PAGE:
“To boldly go where no man has gone before.” First, Star Trek split the infinitive. Then they split open the entertainment world with a franchise that’s included several TV series, movies, video games, and William Shatner albums.
Hard to believe, but the original series only lasted three seasons. It premiered in 1966 and wasn’t an immediate hit. In fact, the ratings were so low after the first season that there was some discussion within Desilu, its production company, about pulling the plug. But, according to one story, Star Trek was saved by one of the earliest Trekkies – Lucille Ball, who persuaded NBC to keep the series alive. It limped through two more years, a total of 79 episodes in all, before succumbing for good.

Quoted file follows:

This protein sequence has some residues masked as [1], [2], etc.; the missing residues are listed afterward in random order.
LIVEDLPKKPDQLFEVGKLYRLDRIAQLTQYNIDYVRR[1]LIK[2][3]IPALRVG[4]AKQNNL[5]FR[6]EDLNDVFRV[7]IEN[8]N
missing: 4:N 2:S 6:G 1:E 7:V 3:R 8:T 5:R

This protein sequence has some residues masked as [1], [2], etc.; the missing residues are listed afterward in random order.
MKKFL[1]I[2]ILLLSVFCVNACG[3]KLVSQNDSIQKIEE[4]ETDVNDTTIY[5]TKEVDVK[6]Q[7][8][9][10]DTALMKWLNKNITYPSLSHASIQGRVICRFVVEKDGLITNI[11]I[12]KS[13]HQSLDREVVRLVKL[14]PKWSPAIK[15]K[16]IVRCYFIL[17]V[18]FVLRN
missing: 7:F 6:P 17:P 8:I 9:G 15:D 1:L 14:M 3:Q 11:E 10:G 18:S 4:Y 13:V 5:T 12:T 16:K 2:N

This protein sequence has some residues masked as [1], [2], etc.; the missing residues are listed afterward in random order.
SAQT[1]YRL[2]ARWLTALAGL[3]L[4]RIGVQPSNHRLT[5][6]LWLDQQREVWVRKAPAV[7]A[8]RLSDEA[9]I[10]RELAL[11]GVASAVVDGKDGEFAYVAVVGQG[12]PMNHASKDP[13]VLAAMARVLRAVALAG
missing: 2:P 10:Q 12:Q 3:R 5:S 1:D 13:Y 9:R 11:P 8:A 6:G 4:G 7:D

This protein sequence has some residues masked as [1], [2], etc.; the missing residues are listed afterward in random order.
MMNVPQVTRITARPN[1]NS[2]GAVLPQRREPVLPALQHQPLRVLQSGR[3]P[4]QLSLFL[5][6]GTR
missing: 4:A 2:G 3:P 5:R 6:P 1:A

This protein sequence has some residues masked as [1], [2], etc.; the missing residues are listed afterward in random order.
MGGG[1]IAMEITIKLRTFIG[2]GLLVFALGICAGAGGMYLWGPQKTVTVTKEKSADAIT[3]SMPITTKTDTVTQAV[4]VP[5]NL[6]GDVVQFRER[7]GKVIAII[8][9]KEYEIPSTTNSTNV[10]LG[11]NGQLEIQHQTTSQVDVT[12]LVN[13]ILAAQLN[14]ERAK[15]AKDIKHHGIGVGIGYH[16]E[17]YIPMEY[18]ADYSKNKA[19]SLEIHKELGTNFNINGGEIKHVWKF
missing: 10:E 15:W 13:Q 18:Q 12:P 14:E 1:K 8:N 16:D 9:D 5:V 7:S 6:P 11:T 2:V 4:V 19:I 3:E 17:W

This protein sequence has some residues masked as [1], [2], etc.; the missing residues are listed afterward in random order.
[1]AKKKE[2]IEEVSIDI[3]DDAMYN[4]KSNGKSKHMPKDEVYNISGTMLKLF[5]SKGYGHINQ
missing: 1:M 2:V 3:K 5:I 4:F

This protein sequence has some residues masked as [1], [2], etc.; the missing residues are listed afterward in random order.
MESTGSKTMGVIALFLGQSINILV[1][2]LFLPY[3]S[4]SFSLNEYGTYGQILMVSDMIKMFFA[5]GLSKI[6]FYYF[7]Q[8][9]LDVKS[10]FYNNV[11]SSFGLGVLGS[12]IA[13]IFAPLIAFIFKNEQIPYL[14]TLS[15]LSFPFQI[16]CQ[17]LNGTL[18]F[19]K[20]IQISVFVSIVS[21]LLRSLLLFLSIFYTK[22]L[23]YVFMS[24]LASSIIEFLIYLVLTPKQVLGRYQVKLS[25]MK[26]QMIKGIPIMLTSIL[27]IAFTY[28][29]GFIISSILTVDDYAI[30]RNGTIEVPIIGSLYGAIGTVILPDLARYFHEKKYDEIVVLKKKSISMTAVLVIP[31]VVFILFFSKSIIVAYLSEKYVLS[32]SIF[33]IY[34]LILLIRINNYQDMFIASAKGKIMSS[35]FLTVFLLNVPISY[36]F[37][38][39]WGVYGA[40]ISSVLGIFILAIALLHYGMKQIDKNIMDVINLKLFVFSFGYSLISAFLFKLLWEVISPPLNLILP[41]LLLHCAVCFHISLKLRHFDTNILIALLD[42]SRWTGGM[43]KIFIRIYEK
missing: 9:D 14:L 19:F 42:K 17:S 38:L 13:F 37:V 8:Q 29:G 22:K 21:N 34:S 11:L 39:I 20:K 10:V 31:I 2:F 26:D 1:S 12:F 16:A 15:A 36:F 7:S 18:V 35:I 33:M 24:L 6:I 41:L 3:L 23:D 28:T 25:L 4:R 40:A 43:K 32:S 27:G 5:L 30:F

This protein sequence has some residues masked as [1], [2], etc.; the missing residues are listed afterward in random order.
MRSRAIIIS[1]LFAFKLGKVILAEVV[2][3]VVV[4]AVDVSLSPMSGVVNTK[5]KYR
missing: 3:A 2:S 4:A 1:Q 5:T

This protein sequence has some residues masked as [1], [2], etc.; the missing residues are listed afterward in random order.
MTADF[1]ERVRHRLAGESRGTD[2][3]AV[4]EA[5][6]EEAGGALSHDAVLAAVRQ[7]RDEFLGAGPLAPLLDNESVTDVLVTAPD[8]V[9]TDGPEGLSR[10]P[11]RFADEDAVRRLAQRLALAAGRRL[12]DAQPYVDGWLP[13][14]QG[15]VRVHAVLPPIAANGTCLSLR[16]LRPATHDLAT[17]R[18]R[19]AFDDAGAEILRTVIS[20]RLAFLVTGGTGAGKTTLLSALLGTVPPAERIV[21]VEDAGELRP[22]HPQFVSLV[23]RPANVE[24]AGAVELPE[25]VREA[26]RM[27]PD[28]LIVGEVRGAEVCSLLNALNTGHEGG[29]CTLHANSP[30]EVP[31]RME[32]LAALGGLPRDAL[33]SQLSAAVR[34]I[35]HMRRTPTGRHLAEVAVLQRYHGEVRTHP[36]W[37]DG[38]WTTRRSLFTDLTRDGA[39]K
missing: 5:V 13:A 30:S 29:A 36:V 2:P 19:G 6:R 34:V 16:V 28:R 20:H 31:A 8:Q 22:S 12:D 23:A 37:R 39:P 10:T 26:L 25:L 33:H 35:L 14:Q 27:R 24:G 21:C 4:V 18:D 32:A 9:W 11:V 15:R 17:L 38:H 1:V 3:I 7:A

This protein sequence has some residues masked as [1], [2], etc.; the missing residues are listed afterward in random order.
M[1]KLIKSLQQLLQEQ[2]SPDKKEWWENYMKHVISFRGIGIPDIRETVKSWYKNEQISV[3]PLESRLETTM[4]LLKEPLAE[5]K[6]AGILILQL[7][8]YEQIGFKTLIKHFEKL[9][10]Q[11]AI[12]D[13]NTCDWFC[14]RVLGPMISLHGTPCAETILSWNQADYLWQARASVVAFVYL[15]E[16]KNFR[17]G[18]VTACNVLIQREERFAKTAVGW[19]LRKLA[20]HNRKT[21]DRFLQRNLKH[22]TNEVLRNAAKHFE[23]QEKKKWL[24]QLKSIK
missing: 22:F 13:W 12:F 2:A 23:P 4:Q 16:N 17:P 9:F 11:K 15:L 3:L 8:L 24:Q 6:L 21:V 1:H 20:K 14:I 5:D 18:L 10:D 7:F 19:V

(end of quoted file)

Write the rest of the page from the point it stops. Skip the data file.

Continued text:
For what was by measurable standards a mediocre program, Star Trek managed to inspire the imagination of millions. Much of the credit has to go to the characterizations communicated by its stars. William Shatner has never been the most remarkable actor, but you did believe he could have been the captain of the Enterprise. Leonard Nimoy was completely believable as the half-human, half-Vulcan Spock. And DeForest Kelley, James Doohan, and George Takei made up a convincing supporting cast.
Star Trek was the brainchild of Gene Roddenberry, who had a vision and saw it through to its success. Roddenberry had extensive experience writing the westerns which were a huge part of TV programming at the time, so he pitched Star Trek as “Wagon Train to the stars.”
Many of the original episodes are available in their entirety on YouTube. Here’s the introduction to the original series; maybe you’ve forgotten how incredibly cheesy the original theme music was.